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How to make pure essential lavender oil, or any other oil extracted from plants of your choice. The video shows how to make your own DIY simple distillery which is made from a pressure cooker and a 3 meter length of 10 mil copper tube, coiled around a circular object to form the distillation coil. The video shows how we converted the lavender from our garden into essential oil. The principles are the same for any essential oils. The cost of the still was around £6.00 for the tubing, borrowed the pressure cooker from next door, but you will find one of these on any car boot sale for a few pounds / dollars.

In addition to extracting your pure lavender oil, you can also extract Oil of Spike from the left over stems, which was used as a  Lavender Painting Medium and has many other uses.

Oil of Spike Lavender is the ultimate less-toxic painting medium!  It is listed by the FDA as (GRAS) "Generally Recognized as Safe". 
Oil of Spike Lavender is the medium used by Great Masters and recent Artists , including Leonardo and Netherlands painters. Pacheco, in his Arte de la Pintura published at Seville in 1649, advised artists to moisten just the tip of the brush in lavender oil. Oil of Spike Lavender was often washed over a new canvas to prepare it for painting. It was also mixed with the pigments as a base. An artist would dip the brush hairs in the Spike Oil to make brush strokes smoother. Oil of Spike Lavender was the medium of choice from the fourteenth century on. It has an appealing uplifting scent / aroma, and only a small amount is needed - a drop or two at a time.
Very cool. If you fill your pipe with sand and then seal the ends, you can bend the pipe without as much worry about crimping. Nice instructable.
<p>Thanks for reminding me. I did know about the sand but thought I could get away with it due to it being small bore. I will add a note to the video advising this. Thanks again</p>
<p>Wow, I had no idea you could make essential oil at home like this! I'm tempted to plant some lavender and try this for myself!</p>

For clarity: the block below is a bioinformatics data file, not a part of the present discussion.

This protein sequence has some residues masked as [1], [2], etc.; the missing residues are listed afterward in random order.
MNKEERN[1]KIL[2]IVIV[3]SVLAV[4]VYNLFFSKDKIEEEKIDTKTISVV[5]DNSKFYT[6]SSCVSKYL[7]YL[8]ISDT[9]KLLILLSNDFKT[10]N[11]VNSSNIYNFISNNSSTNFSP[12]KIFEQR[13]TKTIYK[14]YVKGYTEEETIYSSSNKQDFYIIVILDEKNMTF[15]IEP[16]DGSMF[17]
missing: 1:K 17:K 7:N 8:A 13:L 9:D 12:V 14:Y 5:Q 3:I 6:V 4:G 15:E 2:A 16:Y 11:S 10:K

<p>While you are waiting for the plants to grow, you can try many other essential oils, including oils from orange peal, lemon balm, rosemary, bay, almond, hemp, there are hundreds to try and most will produce well using this method. You could always ask a neighbour with lavender plants to donate some and have some of the yield, it really is amazing and far better than shop bought which I suspect is made from the whole plant including the stems.</p>
<p>My parents have a huge lemon tree in their backyard, would it work with lemon peel?</p>
<p>yup :)</p>
<p>Maybe I'll give it a try if I can find a pressure cooker sometimes soon :)</p>
<p>if you borrow one, you can remove the perfume by putting the seals in a dshwasher.</p>
<p>Good to know! Thanks!</p>
<p>Anyone try to distill Coca pudding into an aroma that smells like pudding of coca? I have and here are some images.</p>
<p>I am now distilling black pepper in a 2L boiling double sprout flask with about 40 g black pepper in 600 ml of distilled water. Here are some images of the process.</p>
<p>It can hold 2 L of water and 2 L of plants it will be interesting to make perfumes out of it.</p>
<p>Cool I just bought a special distiller that is designed to seperate oils and other things from water. It cost on sale 80 dollars US.</p>
<p>Is there a written version of this? I can't hear the video very well. </p>
<p>Tip: if you can, have a tap running cold water over the copper coil and into the bowl to keep pipe cool.</p>
<p>Hey nice instructable, very simple to do and safe... </p><p>I'm a chemist, may I teel you two advices that can help you to improve your technique?</p><p>- Add ice and table salt (NaCl) in the water you're using to cool down copper + extract. We call it a saumur normally you can reach - 13&deg;C with the good ratio : 1/3 NaCl, 2/3 crushed ice and water</p><p>- Add table salt (NaCl) in your extract, why? because of is high solubility in water NaCl will take all the place in it and will force essential oil to separate from water...</p>
<p>Does the salt react with the copper and erode it over time? </p>
<p>Will try adding salt to the still soup next batch later this year to see if it increase yield.</p>
<p>Hi Anderson, thanks for your comment. I do remember the ice and salt from a school science ice bomb experiment <br> where a steel container filled with water and sealed was split in the <br>freezing mixture. I agree your method would get the pipe much cooler, <br>but to be honest, it works perfectly as is and has been used many times <br>over some 26 years when it was first tested to make alcohol from <br>undrinkable home-brewed wine. K.I.S. and don't fix what ain't broke is my philosophy :)</p>

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Bio: Lateral thinker, Originator of Inclined Bed Therapy (IBT) Originator of Pocket Full Of Acorns Project. Originator of Operation OASIS.
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